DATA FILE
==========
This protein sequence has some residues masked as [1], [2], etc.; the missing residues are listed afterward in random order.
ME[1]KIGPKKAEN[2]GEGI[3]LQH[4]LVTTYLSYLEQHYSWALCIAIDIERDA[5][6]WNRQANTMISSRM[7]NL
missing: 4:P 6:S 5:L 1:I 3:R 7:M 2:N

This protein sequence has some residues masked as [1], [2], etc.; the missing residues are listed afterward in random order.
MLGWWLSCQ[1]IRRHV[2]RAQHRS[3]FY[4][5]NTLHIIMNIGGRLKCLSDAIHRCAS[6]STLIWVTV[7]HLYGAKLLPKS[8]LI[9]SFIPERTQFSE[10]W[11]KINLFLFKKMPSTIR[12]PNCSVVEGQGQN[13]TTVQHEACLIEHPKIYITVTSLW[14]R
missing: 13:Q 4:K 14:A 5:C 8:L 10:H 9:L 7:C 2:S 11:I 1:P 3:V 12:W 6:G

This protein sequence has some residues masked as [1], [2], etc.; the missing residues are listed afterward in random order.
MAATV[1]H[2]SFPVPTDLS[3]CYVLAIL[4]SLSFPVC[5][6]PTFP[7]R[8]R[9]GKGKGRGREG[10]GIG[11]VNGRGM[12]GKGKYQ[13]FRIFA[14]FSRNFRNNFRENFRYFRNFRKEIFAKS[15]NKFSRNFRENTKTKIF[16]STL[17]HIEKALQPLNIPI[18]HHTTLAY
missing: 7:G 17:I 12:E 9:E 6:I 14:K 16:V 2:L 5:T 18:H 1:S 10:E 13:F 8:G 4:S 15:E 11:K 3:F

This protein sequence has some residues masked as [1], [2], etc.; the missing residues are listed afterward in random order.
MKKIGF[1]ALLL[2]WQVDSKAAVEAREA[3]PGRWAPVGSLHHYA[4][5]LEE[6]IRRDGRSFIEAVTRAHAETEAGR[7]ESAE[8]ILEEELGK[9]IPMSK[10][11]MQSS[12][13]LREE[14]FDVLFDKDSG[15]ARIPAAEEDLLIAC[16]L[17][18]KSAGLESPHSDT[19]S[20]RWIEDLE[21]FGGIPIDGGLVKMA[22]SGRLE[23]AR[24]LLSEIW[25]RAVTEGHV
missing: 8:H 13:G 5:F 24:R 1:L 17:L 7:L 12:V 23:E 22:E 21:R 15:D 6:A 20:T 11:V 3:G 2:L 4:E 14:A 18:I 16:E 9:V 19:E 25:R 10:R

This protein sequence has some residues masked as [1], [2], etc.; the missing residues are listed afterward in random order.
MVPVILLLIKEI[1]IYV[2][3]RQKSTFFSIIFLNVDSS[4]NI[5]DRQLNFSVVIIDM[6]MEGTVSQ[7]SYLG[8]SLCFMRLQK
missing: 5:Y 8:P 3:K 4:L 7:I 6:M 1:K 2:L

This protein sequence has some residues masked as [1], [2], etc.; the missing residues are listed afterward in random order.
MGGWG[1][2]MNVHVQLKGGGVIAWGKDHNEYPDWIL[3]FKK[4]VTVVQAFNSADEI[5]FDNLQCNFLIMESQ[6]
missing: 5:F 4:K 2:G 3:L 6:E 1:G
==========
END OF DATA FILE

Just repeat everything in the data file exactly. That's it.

This protein sequence has some residues masked as [1], [2], etc.; the missing residues are listed afterward in random order.
ME[1]KIGPKKAEN[2]GEGI[3]LQH[4]LVTTYLSYLEQHYSWALCIAIDIERDA[5][6]WNRQANTMISSRM[7]NL
missing: 4:P 6:S 5:L 1:I 3:R 7:M 2:N

This protein sequence has some residues masked as [1], [2], etc.; the missing residues are listed afterward in random order.
MLGWWLSCQ[1]IRRHV[2]RAQHRS[3]FY[4][5]NTLHIIMNIGGRLKCLSDAIHRCAS[6]STLIWVTV[7]HLYGAKLLPKS[8]LI[9]SFIPERTQFSE[10]W[11]KINLFLFKKMPSTIR[12]PNCSVVEGQGQN[13]TTVQHEACLIEHPKIYITVTSLW[14]R
missing: 13:Q 4:K 14:A 5:C 8:L 10:H 9:L 7:C 2:S 11:I 1:P 3:V 12:W 6:G

This protein sequence has some residues masked as [1], [2], etc.; the missing residues are listed afterward in random order.
MAATV[1]H[2]SFPVPTDLS[3]CYVLAIL[4]SLSFPVC[5][6]PTFP[7]R[8]R[9]GKGKGRGREG[10]GIG[11]VNGRGM[12]GKGKYQ[13]FRIFA[14]FSRNFRNNFRENFRYFRNFRKEIFAKS[15]NKFSRNFRENTKTKIF[16]STL[17]HIEKALQPLNIPI[18]HHTTLAY
missing: 7:G 17:I 12:E 9:E 6:I 14:K 16:V 2:L 5:T 18:H 1:S 10:E 13:F 8:G 4:S 15:E 11:K 3:F

This protein sequence has some residues masked as [1], [2], etc.; the missing residues are listed afterward in random order.
MKKIGF[1]ALLL[2]WQVDSKAAVEAREA[3]PGRWAPVGSLHHYA[4][5]LEE[6]IRRDGRSFIEAVTRAHAETEAGR[7]ESAE[8]ILEEELGK[9]IPMSK[10][11]MQSS[12][13]LREE[14]FDVLFDKDSG[15]ARIPAAEEDLLIAC[16]L[17][18]KSAGLESPHSDT[19]S[20]RWIEDLE[21]FGGIPIDGGLVKMA[22]SGRLE[23]AR[24]LLSEIW[25]RAVTEGHV
missing: 8:H 13:G 5:F 24:R 1:L 17:L 7:L 12:V 23:E 22:E 21:R 15:D 6:A 20:T 11:V 3:G 2:L 4:E 14:A 18:I 16:E 9:V 19:E 25:R 10:R

This protein sequence has some residues masked as [1], [2], etc.; the missing residues are listed afterward in random order.
MVPVILLLIKEI[1]IYV[2][3]RQKSTFFSIIFLNVDSS[4]NI[5]DRQLNFSVVIIDM[6]MEGTVSQ[7]SYLG[8]SLCFMRLQK
missing: 5:Y 8:P 3:K 4:L 7:I 6:M 1:K 2:L

This protein sequence has some residues masked as [1], [2], etc.; the missing residues are listed afterward in random order.
MGGWG[1][2]MNVHVQLKGGGVIAWGKDHNEYPDWIL[3]FKK[4]VTVVQAFNSADEI[5]FDNLQCNFLIMESQ[6]
missing: 5:F 4:K 2:G 3:L 6:E 1:G